One of the interesting demonstrations was a zero-click RCE against Zoom. This was a trio of vulnerabilities chained into a single attack. The only caveat is that the attack must come from an accepted contact. Pwn2Own gives each exploit attempt twenty minutes total, and up to three attempts, each of which can last up to five minutes. Most complex exploits have an element of randomness, and exploits known to work sometimes don’t work every time. The Zoom demonstration didn’t work the first time, and the demonstration team took enough time to reset, they only had enough time for one more try.


We first covered BleedingTooth almost exactly six months ago. The details were sparse then, but enough time has gone by to get the full report. BleedingTooth is actually a trio of vulnerabilities, discovered by [Andy Nguyen]. The first is BadVibes, CVE-2020-24490. It’s a lack of a length check in the handling of incoming Bluetooth advertisement packets. This leads to a buffer overflow. The catch here is that the vulnerability is only possible over Bluetooth 5. Continue reading “This Week In Security: Pwn2own, Zoom Zero Day, Clubhouse Data, And An FBI Hacking Spree”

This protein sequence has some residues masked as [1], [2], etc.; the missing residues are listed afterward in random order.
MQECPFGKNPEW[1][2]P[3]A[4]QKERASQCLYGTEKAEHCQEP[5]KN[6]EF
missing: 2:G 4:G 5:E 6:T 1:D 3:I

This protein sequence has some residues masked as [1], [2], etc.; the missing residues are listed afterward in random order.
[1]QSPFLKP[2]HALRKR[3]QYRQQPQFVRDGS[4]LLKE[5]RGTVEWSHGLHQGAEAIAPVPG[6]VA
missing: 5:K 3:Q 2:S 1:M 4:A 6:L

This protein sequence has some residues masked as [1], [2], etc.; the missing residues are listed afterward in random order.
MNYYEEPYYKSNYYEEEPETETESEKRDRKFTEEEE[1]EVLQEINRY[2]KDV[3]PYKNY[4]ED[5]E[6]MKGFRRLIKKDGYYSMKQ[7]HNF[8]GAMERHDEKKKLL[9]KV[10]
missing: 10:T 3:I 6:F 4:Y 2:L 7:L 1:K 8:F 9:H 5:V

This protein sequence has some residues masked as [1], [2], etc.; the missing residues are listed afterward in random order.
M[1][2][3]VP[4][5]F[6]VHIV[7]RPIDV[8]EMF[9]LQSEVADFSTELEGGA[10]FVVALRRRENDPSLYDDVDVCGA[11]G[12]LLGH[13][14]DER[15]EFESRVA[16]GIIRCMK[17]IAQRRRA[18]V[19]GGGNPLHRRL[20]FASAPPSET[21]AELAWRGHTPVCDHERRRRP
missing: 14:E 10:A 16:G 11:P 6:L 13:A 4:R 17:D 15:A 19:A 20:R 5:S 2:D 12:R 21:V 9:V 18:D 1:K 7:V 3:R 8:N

Zoom Out Of The Classroom With A Mushroom Button

Considering the state of well, everything, we can’t tell you how glad we are to be out of school. That goes double for not being a teacher these days. [Elena] had some awesome light-up tactile buttons set aside for a killer Kerbal Space Program controller, but it’s funny how a pandemic will change your priorities. Instead, those buttons found a good home in this colorful and enticing Zoom control panel.